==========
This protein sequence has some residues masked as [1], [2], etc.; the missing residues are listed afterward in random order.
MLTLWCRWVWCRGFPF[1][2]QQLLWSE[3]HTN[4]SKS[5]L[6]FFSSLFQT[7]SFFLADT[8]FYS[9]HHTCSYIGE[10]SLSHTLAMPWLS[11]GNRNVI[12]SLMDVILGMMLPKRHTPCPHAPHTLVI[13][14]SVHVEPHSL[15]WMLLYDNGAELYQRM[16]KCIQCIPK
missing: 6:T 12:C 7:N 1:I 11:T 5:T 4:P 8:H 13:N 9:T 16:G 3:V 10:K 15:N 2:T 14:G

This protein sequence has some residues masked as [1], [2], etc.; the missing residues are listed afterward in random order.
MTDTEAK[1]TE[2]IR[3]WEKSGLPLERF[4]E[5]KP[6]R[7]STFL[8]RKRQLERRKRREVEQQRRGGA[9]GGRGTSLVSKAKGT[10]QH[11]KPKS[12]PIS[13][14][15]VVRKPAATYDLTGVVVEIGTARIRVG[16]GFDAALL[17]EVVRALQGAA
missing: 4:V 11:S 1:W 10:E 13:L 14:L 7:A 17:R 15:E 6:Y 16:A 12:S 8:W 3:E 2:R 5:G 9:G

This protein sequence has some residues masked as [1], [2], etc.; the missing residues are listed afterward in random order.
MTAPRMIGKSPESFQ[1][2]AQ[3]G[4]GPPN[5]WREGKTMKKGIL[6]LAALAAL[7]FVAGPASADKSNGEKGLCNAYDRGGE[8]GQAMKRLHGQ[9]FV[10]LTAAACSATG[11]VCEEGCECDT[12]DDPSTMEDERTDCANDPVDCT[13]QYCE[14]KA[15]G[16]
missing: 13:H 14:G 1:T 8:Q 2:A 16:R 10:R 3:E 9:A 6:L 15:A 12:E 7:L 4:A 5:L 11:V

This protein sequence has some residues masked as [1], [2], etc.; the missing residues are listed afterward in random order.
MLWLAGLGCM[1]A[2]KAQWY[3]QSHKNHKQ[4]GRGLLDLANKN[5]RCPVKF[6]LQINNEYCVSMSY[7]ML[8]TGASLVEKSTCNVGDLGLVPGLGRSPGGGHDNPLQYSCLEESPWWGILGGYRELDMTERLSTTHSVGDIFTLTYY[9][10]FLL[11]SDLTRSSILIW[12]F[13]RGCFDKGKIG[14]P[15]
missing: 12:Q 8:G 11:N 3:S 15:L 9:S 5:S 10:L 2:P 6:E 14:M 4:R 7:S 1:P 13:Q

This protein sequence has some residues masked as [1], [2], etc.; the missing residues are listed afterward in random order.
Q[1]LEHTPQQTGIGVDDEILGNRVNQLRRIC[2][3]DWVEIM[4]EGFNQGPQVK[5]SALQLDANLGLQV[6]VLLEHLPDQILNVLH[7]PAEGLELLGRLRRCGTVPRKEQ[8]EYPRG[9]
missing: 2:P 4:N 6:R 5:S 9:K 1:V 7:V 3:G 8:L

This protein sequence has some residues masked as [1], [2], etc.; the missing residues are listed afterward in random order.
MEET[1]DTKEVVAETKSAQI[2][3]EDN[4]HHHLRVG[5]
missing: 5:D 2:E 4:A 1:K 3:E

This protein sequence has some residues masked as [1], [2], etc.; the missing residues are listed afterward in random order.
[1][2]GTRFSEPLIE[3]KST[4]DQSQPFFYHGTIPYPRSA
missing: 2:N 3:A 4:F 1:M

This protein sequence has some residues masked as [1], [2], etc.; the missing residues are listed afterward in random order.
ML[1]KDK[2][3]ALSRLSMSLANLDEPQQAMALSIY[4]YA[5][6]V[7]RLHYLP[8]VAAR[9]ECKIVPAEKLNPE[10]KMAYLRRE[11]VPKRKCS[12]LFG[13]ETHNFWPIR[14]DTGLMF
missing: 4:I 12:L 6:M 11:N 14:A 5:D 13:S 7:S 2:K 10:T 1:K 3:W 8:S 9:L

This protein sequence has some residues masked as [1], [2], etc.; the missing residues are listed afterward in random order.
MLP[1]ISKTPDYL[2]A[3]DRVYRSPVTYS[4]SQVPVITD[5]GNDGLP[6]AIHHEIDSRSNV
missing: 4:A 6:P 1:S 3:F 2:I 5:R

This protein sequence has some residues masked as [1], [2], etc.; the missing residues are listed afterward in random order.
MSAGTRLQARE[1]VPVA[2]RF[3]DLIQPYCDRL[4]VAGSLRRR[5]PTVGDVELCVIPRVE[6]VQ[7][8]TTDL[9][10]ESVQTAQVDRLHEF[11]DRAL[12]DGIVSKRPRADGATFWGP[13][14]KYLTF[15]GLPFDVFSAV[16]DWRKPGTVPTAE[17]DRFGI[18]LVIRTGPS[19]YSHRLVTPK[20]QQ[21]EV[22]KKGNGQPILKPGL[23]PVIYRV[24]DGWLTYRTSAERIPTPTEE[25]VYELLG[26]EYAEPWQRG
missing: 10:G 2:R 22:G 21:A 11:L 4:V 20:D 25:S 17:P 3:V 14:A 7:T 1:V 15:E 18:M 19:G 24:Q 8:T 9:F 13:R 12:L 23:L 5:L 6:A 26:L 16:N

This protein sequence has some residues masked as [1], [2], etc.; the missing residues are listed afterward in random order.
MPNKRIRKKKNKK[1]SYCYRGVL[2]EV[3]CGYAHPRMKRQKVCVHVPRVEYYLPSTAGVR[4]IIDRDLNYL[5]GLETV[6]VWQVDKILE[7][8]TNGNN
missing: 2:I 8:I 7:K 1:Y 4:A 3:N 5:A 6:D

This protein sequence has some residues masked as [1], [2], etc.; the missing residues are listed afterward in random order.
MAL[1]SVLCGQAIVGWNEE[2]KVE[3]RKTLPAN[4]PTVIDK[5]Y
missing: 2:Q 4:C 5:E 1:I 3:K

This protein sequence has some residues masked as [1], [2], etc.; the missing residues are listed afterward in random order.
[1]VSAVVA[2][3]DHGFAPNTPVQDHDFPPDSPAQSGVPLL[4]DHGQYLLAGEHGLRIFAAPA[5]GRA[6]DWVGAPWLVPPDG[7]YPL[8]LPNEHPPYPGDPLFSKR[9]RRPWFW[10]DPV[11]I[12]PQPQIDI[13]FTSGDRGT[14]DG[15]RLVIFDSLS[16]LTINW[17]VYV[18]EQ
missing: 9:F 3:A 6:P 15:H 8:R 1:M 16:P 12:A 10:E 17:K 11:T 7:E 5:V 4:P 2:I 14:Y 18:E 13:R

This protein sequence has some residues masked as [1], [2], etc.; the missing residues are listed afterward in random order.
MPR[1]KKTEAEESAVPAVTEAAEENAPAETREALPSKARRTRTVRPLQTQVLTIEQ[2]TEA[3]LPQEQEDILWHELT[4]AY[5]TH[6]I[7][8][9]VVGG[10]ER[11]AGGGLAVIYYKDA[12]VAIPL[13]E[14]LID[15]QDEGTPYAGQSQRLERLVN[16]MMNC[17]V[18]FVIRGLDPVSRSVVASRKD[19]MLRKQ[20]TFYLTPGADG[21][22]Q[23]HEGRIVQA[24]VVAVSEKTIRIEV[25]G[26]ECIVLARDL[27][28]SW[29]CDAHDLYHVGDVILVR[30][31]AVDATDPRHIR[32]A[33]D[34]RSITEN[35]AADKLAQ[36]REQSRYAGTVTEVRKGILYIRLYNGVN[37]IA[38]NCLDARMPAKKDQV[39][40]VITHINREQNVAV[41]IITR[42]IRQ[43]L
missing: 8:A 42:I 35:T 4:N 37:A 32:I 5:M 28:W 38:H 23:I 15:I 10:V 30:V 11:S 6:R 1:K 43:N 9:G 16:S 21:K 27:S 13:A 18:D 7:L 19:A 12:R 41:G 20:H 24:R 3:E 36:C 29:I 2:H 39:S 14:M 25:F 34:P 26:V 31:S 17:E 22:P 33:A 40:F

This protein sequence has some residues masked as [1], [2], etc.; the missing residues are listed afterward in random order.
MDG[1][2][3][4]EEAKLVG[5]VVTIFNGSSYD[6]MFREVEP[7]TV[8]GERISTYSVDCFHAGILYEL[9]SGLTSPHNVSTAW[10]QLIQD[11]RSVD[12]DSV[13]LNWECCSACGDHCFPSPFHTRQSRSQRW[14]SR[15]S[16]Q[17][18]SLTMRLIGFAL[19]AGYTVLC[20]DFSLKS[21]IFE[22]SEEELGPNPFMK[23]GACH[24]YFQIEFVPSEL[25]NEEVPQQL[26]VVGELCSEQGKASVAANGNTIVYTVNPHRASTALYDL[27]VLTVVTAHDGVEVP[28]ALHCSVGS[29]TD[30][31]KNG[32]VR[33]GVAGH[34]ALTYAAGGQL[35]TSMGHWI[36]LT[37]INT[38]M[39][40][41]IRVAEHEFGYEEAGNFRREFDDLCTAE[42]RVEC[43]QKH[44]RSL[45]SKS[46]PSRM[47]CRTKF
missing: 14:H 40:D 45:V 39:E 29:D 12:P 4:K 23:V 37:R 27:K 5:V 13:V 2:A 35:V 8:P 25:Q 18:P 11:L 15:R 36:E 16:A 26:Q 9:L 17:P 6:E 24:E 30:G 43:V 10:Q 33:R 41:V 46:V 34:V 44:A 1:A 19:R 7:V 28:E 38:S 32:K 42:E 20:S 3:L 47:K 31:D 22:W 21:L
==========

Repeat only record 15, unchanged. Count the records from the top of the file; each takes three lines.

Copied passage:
This protein sequence has some residues masked as [1], [2], etc.; the missing residues are listed afterward in random order.
MDG[1][2][3][4]EEAKLVG[5]VVTIFNGSSYD[6]MFREVEP[7]TV[8]GERISTYSVDCFHAGILYEL[9]SGLTSPHNVSTAW[10]QLIQD[11]RSVD[12]DSV[13]LNWECCSACGDHCFPSPFHTRQSRSQRW[14]SR[15]S[16]Q[17][18]SLTMRLIGFAL[19]AGYTVLC[20]DFSLKS[21]IFE[22]SEEELGPNPFMK[23]GACH[24]YFQIEFVPSEL[25]NEEVPQQL[26]VVGELCSEQGKASVAANGNTIVYTVNPHRASTALYDL[27]VLTVVTAHDGVEVP[28]ALHCSVGS[29]TD[30][31]KNG[32]VR[33]GVAGH[34]ALTYAAGGQL[35]TSMGHWI[36]LT[37]INT[38]M[39][40][41]IRVAEHEFGYEEAGNFRREFDDLCTAE[42]RVEC[43]QKH[44]RSL[45]SKS[46]PSRM[47]CRTKF
missing: 14:H 40:D 45:V 39:E 29:D 12:P 4:K 23:V 37:R 27:K 5:V 13:V 2:A 35:V 8:P 25:Q 18:P 11:L 15:R 36:E 16:A 26:Q 9:L 17:P 6:E 24:E 30:G 43:V 10:Q 33:R 41:V 46:V 34:V 44:A 1:A 19:R 7:V 28:E 38:S 32:K 42:E 20:S 3:L 47:K 31:D 22:W 21:L